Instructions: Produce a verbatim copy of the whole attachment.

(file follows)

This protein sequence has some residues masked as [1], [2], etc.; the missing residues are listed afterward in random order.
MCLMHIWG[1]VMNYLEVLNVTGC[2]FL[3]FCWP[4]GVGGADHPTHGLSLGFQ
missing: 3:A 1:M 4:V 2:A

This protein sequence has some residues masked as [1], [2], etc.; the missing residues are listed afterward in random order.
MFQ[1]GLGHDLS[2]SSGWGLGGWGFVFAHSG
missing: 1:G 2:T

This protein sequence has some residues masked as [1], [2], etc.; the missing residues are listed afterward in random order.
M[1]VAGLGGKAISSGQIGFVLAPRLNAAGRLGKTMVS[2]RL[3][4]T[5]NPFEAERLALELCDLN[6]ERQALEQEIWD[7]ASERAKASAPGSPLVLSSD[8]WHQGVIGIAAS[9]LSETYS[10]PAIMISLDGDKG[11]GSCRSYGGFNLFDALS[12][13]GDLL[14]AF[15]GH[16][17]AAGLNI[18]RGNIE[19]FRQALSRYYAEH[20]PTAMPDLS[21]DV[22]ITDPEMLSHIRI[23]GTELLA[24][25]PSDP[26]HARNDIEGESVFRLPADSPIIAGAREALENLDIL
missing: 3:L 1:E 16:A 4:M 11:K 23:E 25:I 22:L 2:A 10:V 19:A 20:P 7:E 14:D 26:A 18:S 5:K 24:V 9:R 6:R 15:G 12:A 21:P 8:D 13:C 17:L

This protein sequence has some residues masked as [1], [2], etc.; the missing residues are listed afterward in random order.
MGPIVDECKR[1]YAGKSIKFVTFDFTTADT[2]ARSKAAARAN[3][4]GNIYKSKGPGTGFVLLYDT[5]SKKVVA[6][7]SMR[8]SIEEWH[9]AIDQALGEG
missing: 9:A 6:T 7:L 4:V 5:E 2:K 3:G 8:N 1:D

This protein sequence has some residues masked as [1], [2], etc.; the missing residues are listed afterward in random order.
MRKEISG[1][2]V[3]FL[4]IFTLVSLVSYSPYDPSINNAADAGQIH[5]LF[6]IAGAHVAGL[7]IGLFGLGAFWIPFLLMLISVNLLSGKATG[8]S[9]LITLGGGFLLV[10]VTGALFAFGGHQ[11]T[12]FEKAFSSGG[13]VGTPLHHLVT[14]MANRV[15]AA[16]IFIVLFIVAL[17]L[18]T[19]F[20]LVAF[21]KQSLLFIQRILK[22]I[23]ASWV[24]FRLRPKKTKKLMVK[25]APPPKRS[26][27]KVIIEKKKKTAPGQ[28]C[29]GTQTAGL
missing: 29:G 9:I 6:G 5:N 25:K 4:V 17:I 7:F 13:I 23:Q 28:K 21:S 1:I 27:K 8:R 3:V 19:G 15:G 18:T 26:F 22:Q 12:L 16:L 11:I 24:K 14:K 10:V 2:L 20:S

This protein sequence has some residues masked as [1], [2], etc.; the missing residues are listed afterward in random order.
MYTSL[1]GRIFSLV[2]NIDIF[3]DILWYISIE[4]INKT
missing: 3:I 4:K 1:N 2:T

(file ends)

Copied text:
This protein sequence has some residues masked as [1], [2], etc.; the missing residues are listed afterward in random order.
MCLMHIWG[1]VMNYLEVLNVTGC[2]FL[3]FCWP[4]GVGGADHPTHGLSLGFQ
missing: 3:A 1:M 4:V 2:A

This protein sequence has some residues masked as [1], [2], etc.; the missing residues are listed afterward in random order.
MFQ[1]GLGHDLS[2]SSGWGLGGWGFVFAHSG
missing: 1:G 2:T

This protein sequence has some residues masked as [1], [2], etc.; the missing residues are listed afterward in random order.
M[1]VAGLGGKAISSGQIGFVLAPRLNAAGRLGKTMVS[2]RL[3][4]T[5]NPFEAERLALELCDLN[6]ERQALEQEIWD[7]ASERAKASAPGSPLVLSSD[8]WHQGVIGIAAS[9]LSETYS[10]PAIMISLDGDKG[11]GSCRSYGGFNLFDALS[12][13]GDLL[14]AF[15]GH[16][17]AAGLNI[18]RGNIE[19]FRQALSRYYAEH[20]PTAMPDLS[21]DV[22]ITDPEMLSHIRI[23]GTELLA[24][25]PSDP[26]HARNDIEGESVFRLPADSPIIAGAREALENLDIL
missing: 3:L 1:E 16:A 4:M 11:K 23:E 25:I 22:L 2:A 10:V 19:A 20:P 7:E 14:D 26:A 18:S 5:K 24:V 9:R 6:R 15:G 12:A 21:P 8:D 13:C 17:L

This protein sequence has some residues masked as [1], [2], etc.; the missing residues are listed afterward in random order.
MGPIVDECKR[1]YAGKSIKFVTFDFTTADT[2]ARSKAAARAN[3][4]GNIYKSKGPGTGFVLLYDT[5]SKKVVA[6][7]SMR[8]SIEEWH[9]AIDQALGEG
missing: 9:A 6:T 7:L 4:V 5:E 2:K 3:G 8:N 1:D

This protein sequence has some residues masked as [1], [2], etc.; the missing residues are listed afterward in random order.
MRKEISG[1][2]V[3]FL[4]IFTLVSLVSYSPYDPSINNAADAGQIH[5]LF[6]IAGAHVAGL[7]IGLFGLGAFWIPFLLMLISVNLLSGKATG[8]S[9]LITLGGGFLLV[10]VTGALFAFGGHQ[11]T[12]FEKAFSSGG[13]VGTPLHHLVT[14]MANRV[15]AA[16]IFIVLFIVAL[17]L[18]T[19]F[20]LVAF[21]KQSLLFIQRILK[22]I[23]ASWV[24]FRLRPKKTKKLMVK[25]APPPKRS[26][27]KVIIEKKKKTAPGQ[28]C[29]GTQTAGL
missing: 29:G 9:I 6:G 5:N 25:K 4:V 17:I 7:F 13:I 23:Q 28:K 21:S 1:I 27:K 8:R 3:V 19:G 15:G 18:T 26:F 22:Q 12:L 16:L 11:I 24:K 14:K 10:V 2:L 20:S

This protein sequence has some residues masked as [1], [2], etc.; the missing residues are listed afterward in random order.
MYTSL[1]GRIFSLV[2]NIDIF[3]DILWYISIE[4]INKT
missing: 3:I 4:K 1:N 2:T